Utlity Drive: Murkowski questions need for renewables tax credits
- Phasing out the Production Tax Credit (PTC) and Investment Tax Credit (ITC) for wind and solar generation could lead to "regional disparities" in adopting renewables and leave best available technologies behind, industry experts told the U.S. Senate Committee on Energy and Natural Resources on Tuesday.
- Chairwoman Sen. Lisa Murkowski, R-Alaska, questioned whether the credits are still necessary as many renewable technologies are "standing on their own now." The solar credit begins to phase down next year, while wind incentive will begin to phase out in 2021.
- The hearing also touched on tax policy, grid integration, education and cybersecurity, which the director of the National Renewable Energy Laboratory (NREL) said "keeps me up at night."
Murkowski doesn't sit on the Senate Finance Committee, where a bipartisan measure to extend energy tax credits is being considered. But, she told the Energy Committee on Tuesday, she gets plenty of questions from the media on the credits, so she posed the question to panelists.
"Are we beyond the time when wind and solar — that have enjoyed the benefits of these tax credits for these many years — no longer need them?" Murkowski asked. "We had a deal, we were phasing things out, but now there is a lot of discussion."
"I think these tax incentives are invaluable," Jason Hartke, president of the Alliance to Save Energy, said before Murkowski cut him off.
"Well, they have been invaluable — the question for us as policy makers is how long do you extend them? How long do you give them that advantage?" Murkowski asked.
Hartke said the question has to be asked "in the context of the threat of climate change, which means we need to move a lot faster."
Incentives drive clean energy technologies that would otherwise be left behind into the mainstream market, he said.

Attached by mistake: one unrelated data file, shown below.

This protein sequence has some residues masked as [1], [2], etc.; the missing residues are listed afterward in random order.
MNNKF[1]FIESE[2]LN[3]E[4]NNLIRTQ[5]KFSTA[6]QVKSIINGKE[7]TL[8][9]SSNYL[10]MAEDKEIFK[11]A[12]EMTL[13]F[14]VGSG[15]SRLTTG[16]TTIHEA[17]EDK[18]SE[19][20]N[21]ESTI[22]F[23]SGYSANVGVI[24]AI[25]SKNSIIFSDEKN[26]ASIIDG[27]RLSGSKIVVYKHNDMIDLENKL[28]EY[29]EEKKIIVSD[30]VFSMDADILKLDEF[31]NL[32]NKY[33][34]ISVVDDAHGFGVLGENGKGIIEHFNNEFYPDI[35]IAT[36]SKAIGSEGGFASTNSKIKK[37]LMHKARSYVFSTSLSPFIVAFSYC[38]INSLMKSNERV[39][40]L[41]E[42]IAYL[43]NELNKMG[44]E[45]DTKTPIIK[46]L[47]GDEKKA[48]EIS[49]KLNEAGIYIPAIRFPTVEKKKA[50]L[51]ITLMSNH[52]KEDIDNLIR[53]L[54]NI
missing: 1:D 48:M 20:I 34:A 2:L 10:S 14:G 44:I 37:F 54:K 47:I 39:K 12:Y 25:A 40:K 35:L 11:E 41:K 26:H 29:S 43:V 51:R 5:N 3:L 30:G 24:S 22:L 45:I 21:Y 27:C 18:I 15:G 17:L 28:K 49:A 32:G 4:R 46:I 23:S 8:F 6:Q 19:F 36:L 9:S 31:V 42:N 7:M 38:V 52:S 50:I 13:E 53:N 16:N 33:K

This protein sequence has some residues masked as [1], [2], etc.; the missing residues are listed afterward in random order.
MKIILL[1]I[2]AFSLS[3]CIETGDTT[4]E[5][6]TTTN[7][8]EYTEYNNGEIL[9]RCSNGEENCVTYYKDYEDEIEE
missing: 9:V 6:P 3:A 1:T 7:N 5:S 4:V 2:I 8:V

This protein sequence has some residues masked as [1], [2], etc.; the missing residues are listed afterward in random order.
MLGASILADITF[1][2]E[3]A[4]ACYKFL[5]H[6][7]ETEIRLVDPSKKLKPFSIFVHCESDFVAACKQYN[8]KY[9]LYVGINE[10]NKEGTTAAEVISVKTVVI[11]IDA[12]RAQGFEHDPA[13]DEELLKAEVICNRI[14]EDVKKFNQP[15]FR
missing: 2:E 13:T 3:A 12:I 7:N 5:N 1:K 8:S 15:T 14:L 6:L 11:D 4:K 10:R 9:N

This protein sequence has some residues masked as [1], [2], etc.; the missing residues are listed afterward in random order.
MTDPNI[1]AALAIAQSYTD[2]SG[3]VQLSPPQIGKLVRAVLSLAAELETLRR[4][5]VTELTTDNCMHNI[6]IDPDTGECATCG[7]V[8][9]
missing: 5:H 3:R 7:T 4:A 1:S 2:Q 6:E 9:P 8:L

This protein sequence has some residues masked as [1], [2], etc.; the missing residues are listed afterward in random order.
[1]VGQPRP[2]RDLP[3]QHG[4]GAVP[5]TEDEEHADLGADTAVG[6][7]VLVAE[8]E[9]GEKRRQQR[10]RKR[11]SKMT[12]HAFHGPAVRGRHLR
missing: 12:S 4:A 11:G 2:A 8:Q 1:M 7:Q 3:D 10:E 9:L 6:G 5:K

"Best available technologies often do sit on the shelf, they don't commercialize as easy as we think, because of various market barriers, particularly with energy efficiency," Hartke said. "Tax incentives make a big difference."
And phasing out solar credits could lead to regional disparities in adoption, as prices are declining on a state by state basis, said Dan Conant, president of West Virgina-based Solar Holler.
"I would be in favor of extending [the tax credit] just to give us more time to make sure solar is reaching everyone across the country, and not just the coasts," Conant told the Senate committee.
The solar ITC is set to phase down from 30% in 2019 to 26% for projects that start in 2020, 22% in 2021 and 10% for all commercial and utility projects that start thereafter. The PTC begins to phase out in 2021, declining to 80%, then 60% in 2022, and so on.
DOE wavered in its stance on the credits.
"I do not know if the administration has a position on ITC and PTC, so I don't want to touch that," said Daniel Simmons, assistant secretary for the U.S. Department of Energy's Office of Energy Efficiency and Renewable Energy. But he added, the credits "definitely help the deployment of the resources that utilize them."
"When do we have a level playing field? That I can't really answer," Simmons said. "In my office we're focused on driving down the cost of renewables and then letting the market take it from there."
Cybersecurity a top concern
Cybersecurity concerns were raised multiple times, with Martin Keller, director of NREL, saying he loses sleep over the issue.
"When people ask what keeps me up at night, this is it," Keller said. He warned that as connected, distributed energy technology deployment increases, "so does the number of access points for potential cyber threats."
Keller also said that while the United States' grid security is "pretty good right now," the future will look very different.
The growth of autonomous operations on the electric grid means "the future of the grid will be driven by machine learning." While that can help keep the lights on, it "will also bring new threats to the grid."
DOE has been taking steps to secure the grid, and in March announced up to $70 million for a new Clean Energy Manufacturing Innovation Institute that would be focused on addressing cyber threats.
According to Simmons, DOE has estimated that the adoption of automated controls and sensors provide the potential for up to 15% improved energy efficiency in manufacturing, but he added that the new technologies "introduce cybersecurity risks, which can limit their adoption."
By: Robert Walton
Source: Utility Drive